Enjoyed Recommended

Some Thoughts on Gordon Ramsay at The London

I will readily admit that when it comes to fine dining, I am often out of touch. If you take all the places I’ve eaten since moving to the city over three years ago, and compare that list to the Michelin Guide NYC 2006, I have all of one star of dining experience. Granted, I did eat there twice – but it’s still the same star. I tend towards cheaper fare, but my eye drifts from time to time. Problem: I don’t like to fight for tables.

When the opportunity arose to eat at the new NYC restaurant of a [familiar chef]( who has eight Michelin stars under his belt, I thought, “Maybe it’s time to give this a shot.”

So two months ago to the day, I called up and made reservations for [Gordon Ramsay at The London]( for tonight, Katie’s 27th birthday. The restaurant, as of our visit, is just about 4 weeks old.

As I sit here, I realize it’s hard to do the meal justice without sounding like I’m gloating. I don’t want to gloat, and it’s certainly not my intent here – I want everyone to be able to experience food like this at one point or another in their lives. Food is one of the greatest pleasures in life – so many of my favorite memories revolve around eating and drinking with friends. Don’t deny yourself the opportunity, should it arise, to have a truly great meal.

My dinner consisted of:

* A glass of 1985 Veuve Clicquot Rose (quite refreshing, lovely color, nice rounded taste that wasn’t easily classified)
* Amuse Bouche: Gordon’s signature white bean cappuccino, flavored with mushrooms and black truffle (I broke my “no mushrooms” rule for this one, and it was worth it.)
* Lobster ravioli, poached in its own bouillon with celery root cream, shellfish vinaigrette and chervil velout̩ (The velout̩ was actually what made this dish Рit added just the right balance to the lobster.)
* A bottle of 2004 Schaetzel Gewurztraminer. (Yes, I drink Gewurztraminer with just about anything, and this is probably the best bottle I’ve ever had. Lovely gold color, just the right level of sweet, good viscosity – drank more than I probably should have.)
* Roast cannon of lamb with confit shoulder, candied onions, Imam Bayildi and marjoram jus (I was not crazy about the Imam Bayildi. I was extremely crazy about the rest, particularly the confit shoulder.)
* Palette cleanser: Roasted pineapple with vanilla yogurt and crystallized cilantro (was hoping to have this, and if there’s any complaint, it’s that I finished it too quickly.)
* Valrhona chocolate fondant with milk ice cream (to be honest, this was the most disappointing course – it wasn’t bad, but everything before it was excellent, so since this only came in at “good”.)
* Treats off the bon bon cart (at this point, my stomach was swearing at me, even after sedating it with a lime-vanilla marshmallow).
Katie’s dinner replaced the ravioli with a “mosaic of fruit de mer”, the lamb with a pigeon and foie gras dish, and the added bonus of a birthday scoop of strawberry-pomegranate sorbet.

I wasn’t surprised the food was excellent – the real test was going to be the service. As a frequent Eater reader, I had seen all the reports coming in – things about two hour seating time limits, inconsistencies, photo bans, and so on. I regularly have to deal with less than stellar service, so I lowered my expectations a smidge.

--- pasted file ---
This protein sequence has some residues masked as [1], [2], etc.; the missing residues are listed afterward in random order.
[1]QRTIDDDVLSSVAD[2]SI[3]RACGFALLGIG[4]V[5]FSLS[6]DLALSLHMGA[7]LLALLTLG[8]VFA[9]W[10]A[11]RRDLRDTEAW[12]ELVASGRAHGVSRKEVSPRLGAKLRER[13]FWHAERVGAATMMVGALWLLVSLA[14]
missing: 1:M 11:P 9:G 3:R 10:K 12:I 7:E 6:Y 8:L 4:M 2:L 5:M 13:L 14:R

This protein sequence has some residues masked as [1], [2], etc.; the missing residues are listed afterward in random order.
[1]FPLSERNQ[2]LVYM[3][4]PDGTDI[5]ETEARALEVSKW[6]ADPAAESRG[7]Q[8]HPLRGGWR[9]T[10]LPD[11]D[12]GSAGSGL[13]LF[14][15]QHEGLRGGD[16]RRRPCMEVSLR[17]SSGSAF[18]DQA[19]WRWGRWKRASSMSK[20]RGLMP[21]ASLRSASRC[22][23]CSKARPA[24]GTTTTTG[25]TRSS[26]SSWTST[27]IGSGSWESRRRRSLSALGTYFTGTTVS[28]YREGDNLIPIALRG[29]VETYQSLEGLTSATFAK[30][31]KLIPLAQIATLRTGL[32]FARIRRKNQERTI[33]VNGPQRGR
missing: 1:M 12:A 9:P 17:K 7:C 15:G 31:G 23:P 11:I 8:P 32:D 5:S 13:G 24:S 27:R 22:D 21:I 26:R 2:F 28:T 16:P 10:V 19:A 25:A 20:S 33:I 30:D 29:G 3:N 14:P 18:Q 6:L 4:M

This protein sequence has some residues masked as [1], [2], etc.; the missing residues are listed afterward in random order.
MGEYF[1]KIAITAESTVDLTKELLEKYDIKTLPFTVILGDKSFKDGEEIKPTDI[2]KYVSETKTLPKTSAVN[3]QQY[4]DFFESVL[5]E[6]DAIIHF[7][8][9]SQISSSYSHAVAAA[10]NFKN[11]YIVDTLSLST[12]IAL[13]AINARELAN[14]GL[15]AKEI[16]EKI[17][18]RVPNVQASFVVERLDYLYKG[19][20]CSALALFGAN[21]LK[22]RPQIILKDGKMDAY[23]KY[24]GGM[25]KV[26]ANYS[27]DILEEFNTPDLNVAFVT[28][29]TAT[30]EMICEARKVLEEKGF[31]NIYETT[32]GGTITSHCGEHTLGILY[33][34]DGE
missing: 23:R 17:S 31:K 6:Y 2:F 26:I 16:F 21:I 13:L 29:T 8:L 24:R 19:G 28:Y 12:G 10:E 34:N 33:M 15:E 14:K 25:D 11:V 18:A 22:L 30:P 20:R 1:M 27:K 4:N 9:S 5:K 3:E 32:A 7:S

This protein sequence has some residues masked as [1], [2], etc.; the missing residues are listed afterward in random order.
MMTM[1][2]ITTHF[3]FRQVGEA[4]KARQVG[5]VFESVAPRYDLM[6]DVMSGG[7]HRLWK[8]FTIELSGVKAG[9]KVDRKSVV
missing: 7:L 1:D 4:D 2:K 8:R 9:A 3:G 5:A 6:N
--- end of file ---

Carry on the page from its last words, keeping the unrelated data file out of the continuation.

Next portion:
Turns out, that wasn’t necessary. All of the wait staff was attentive, pleasant, and polite; pretty much everything I want out of wait staff. When a small photo crew showed up to take some press shots, our server gently asked us if it was okay. (As a quasi-photoblogger, who am I to object?) My only complaint was that one of the wait staff had such a thick french accent, I often had a hard time understanding him.

The strange highlight of the evening was hinted at early on, when our first server mentioned casually in conversation that tours of the kitchen were available. (I can’t imagine this is the case on busier nights, but this was a Monday.) After dessert, Katie asked if it would be possible, and a few minutes later, we were back in the kitchen. The kitchen is fairly massive, as one that supports two restaurants + room service should be. We got to meet Neil Ferguson, the Chef de Cuisine, as well as Gordon himself (who I should note, for the sake of those who have only seen Hell’s Kitchen, was both polite and very sweet). There’s also a nice large private table where they serve a nine-course chef’s choice menu for six to eight.

Quick word about the decor – the restaurant has around twelve tables, and the space is balanced nicely between too intimate (read: crowded) and too sparse. The look is suitably modern yet tasteful.

Given how fickle the NYC dining scene is, I have no idea how Gordon will do here in the city – but as far as my unrefined palette goes, I was extremely happy, and plan on making a trip back sometime next year.

P.S. Long time readers may remember that when I used to do restaurant recommendation lists, I [referred to Aureole]( (the source of my single Michelin star above) as crossing the “costs more than the top of the line iPod” line. Taking into account Apple’s current pricing levels and the amount of wine at the meal, this meal also crossed that line – but I can safely say that a meal at Gordon Ramsay doesn’t necessarily have to break that threshold.